4. Make time for a transition/hand-holding period for the person to get the confidence of doing it well

You’ll also be making yourself disposable. Else, how can you claim stake for that promotion? 😀

Don’t miss these latest articles for project managers:

3. Take Breaks Regularly

This may seem counterintuitive. You don’t have time on the one hand and on the other you want to take time to relax.

If your project involves using machinery to produce goods, would you want to run it 24×7 to maximize output?

It may work for some time till the machinery breaks down to bring the production to a complete halt.

When we know this much as common sense, why don’t we apply the same to ourselves and take consistent breaks?

  • Take regular breaks throughout the day.
  • Take a day off in a week to relax and recharge.
  • Take a week off at least once in 6-8 months to rejuvenate.
  • Meet up with friends on some Friday evening for a drink or dinner.

Find ways to in order to stay relaxed, physically and mentally, and thus productive and motivated.

4. Communicate Effectively

PMI ran research and found that over 90% of the time and effort of a project manager is spent on communication.

Now it is understood without Einstein’s brain that by being proactive with communication strategies, this time and effort can be reduced.

PMBOK guide has Communications Management and Stakeholder management – two major and closely connected knowledge areas to address this issue.

Here’s how you do it:

  1. Identify key stakeholders (including team)
  2. Analyze their influence and impact on the project
  3. Understand their communication needs (type, depth, frequency of info)
  4. Ensure you put in place the mechanism to generate this report and delivery

If you can focus on these 4 areas, you will reduce a LOT of miscommunication, misunderstanding, and resultant chaos.

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5. Use Time Blocking Technique

Time blocking is an under-utilized time management technique that involves dedicating specific blocks of time for specific tasks.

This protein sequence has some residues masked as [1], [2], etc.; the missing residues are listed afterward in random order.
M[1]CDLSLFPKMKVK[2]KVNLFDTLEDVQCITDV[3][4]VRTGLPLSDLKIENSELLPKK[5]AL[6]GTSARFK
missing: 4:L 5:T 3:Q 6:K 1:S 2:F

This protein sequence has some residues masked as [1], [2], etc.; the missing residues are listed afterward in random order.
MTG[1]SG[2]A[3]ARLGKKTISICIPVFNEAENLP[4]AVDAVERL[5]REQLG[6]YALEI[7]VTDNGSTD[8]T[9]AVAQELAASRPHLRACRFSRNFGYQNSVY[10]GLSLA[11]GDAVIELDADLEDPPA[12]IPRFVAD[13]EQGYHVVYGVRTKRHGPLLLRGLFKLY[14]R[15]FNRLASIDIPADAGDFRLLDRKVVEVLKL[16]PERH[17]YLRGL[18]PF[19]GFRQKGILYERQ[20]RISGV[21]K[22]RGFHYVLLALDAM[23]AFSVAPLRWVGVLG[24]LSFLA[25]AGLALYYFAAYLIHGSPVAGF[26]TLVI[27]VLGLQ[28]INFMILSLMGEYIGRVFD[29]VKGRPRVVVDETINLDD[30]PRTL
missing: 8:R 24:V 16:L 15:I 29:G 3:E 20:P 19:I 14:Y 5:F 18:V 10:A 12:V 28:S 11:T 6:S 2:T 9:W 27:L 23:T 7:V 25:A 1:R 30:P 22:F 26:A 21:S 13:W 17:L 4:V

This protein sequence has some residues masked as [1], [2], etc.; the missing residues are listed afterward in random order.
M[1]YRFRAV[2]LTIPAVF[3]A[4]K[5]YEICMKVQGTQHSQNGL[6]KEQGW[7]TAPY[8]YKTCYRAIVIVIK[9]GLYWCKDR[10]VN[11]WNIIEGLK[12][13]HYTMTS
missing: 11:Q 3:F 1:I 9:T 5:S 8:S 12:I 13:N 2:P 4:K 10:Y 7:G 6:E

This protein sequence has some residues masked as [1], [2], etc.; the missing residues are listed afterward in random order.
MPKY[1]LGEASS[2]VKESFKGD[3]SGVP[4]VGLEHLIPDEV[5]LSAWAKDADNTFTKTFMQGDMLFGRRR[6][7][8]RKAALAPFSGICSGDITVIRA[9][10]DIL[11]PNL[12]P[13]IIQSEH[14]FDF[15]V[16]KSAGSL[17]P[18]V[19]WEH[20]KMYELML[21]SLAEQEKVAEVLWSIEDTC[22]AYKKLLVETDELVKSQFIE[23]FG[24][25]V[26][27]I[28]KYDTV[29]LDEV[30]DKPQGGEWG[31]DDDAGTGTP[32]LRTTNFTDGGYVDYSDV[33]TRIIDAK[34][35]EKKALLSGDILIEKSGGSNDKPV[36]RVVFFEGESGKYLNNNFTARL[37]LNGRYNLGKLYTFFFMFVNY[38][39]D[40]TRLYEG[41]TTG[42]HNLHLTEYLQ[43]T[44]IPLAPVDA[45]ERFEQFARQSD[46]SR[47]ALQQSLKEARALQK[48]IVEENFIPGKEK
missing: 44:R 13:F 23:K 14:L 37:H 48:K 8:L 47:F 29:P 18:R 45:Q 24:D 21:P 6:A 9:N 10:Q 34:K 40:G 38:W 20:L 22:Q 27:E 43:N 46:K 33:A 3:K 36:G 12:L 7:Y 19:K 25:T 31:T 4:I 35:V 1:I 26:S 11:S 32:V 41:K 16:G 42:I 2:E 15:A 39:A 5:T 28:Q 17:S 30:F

It’s so simple to understand that even after knowing this people tend to ignore it.

The benefits are tremendous.

Time blocking can help you stay focused and avoid distractions because you’ll have a focus and plan of what needs to be done during each block of time.

  • Use a calendar tool to block off time
  • Have no-meeting timeslots for the day
  • Use don’t-disturb-me timeslots and let the team know
  • Encourage team members to do the same, and enable them

This will help you stay on track and get things done, and get your team to get things done.

In Summary

In the previous article of this series, we saw how to avoid burnout as a manager handling multiple projects, and in this article, we’ve seen how to manage time well as a project manager – whether you manage one project or multiple.

By using the following strategies, and encouraging at least key team members to follow the same you can meet project objectives.

  1. Prioritize Ruthlessly
  2. Delegate Efficiently
  3. Take Breaks Regularly
  4. Communicate Effectively
  5. Use Time Blocking Technique

None of these are easy to implement, but once you get some control you will see an almost immediate effect.

Effective management of time – self as well as others’ – is a critical skill and necessity for a project manager.  Even if you try out one of these strategies you will see a tremendous improvement in your own efficiency and better control over your own time.

Good luck!

Shiv Shenoy, PMP

Connect with me on LinkedIn for daily content for project managers!

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Photo by Luis Villasmil on Unsplash.